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How does Remortgaging work?

The interest rate has fallen from 0.25% to 0.1% an all time low, so now could be a great time to Remortgage and take advantage of cheaper borrowing prices.

You may well have heard of Remortgaging but never fully understood what it means.


In layman's terms, Remortgaging is when you look to move from one mortgage deal to another, either sticking with the same lender or moving to a new one. 

A Mortgage is likely to be your largest financial commitment lasting you many years, but you don't necessarily have to stay on the same Mortgage as the one you initially took out, as your personal circumstances may, and probably will, change over the years, giving you reason to Remortgage. 

Just as you did when you took out your first mortgage, it's important to revaluate your finances every now and then, and consider all your options in order to know you've got a mortgage that is right for you at that moment in time.

What is Remortgaging? 

Just as you might shop around for the best broadband deals and the cheapest energy rates, the same applies to your Mortgage.


You can shop around to see if there is an opportunity to save money.

If you do find a cheaper Mortgage rate, you could end up switching onto the new Mortgage deal, and this is what's known as Remortgaging.

Things to consider.

Before you decide to go a head and switch onto a new Mortgage deal, it's worth weighing up a few things first:

1. Check if you new lender is offering a fee-free Mortgage.


Many lenders will write to you near the end of your current Mortgage term and offer you a nee deal to switch to, or if there is a product fee involved as this could counteract the savings you could have made by Remortgaging.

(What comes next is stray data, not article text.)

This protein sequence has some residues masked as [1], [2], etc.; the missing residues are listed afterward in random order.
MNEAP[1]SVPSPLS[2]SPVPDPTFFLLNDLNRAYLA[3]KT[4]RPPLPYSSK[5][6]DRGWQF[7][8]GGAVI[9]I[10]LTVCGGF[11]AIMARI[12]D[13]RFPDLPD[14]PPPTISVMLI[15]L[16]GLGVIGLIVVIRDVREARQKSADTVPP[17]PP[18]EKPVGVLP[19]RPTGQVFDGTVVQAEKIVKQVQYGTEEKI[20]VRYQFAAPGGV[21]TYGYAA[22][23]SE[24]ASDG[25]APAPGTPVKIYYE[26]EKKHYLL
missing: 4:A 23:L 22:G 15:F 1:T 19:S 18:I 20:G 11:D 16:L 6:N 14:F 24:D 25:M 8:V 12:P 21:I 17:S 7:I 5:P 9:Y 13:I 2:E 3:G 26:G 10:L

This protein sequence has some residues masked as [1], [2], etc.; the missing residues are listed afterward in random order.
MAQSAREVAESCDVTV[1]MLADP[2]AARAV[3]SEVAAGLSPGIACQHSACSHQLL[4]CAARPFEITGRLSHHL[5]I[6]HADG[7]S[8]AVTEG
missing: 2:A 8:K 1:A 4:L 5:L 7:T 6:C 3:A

2. There may be an early repayment charge on your current Mortgage.



that you have to pay off before you can switch to a new deal. Again, this could outweigh the benefits of switching.

3. The lower your loan-to-value (LTV), the more Mortgage deals that may be available to you.



You can work out your Loan-to-value by dividing your outstanding Mortgage balance by your property's current value. For example, 

Your outstanding Mortgage is £100,000. Your property is valued at £250,000.

100,000 divided by 250,000 is 0.4.

0.4 x 100 = 40

So this means that your Loan To Value is 40%.







4.  Make sure you're Mortgage Ready.



Just because you have a Mortgage already, doesn't mean the same checks won't be carried out when you apply for another one.


Make sure your credit score is healthy as the lender will still perform the same affordability checks.




5. Consider speaking to your Mortgage Adviser.



Our Mortgage adviser understand that the criteria that lenders are looking for and can compare Mortgage deals to help find the right one for you.


We have access to over 90 lenders and search 12,000 Mortgages, saving you time and taking the hassle out of doing it your self. 


Your home may be repossessed if you do not keep up repayments on your mortgage.
There may be a fee for mortgage advice. The actual amount you pay will depend upon your circumstances.
The fee is up to 1%, but a typical fee is £495.

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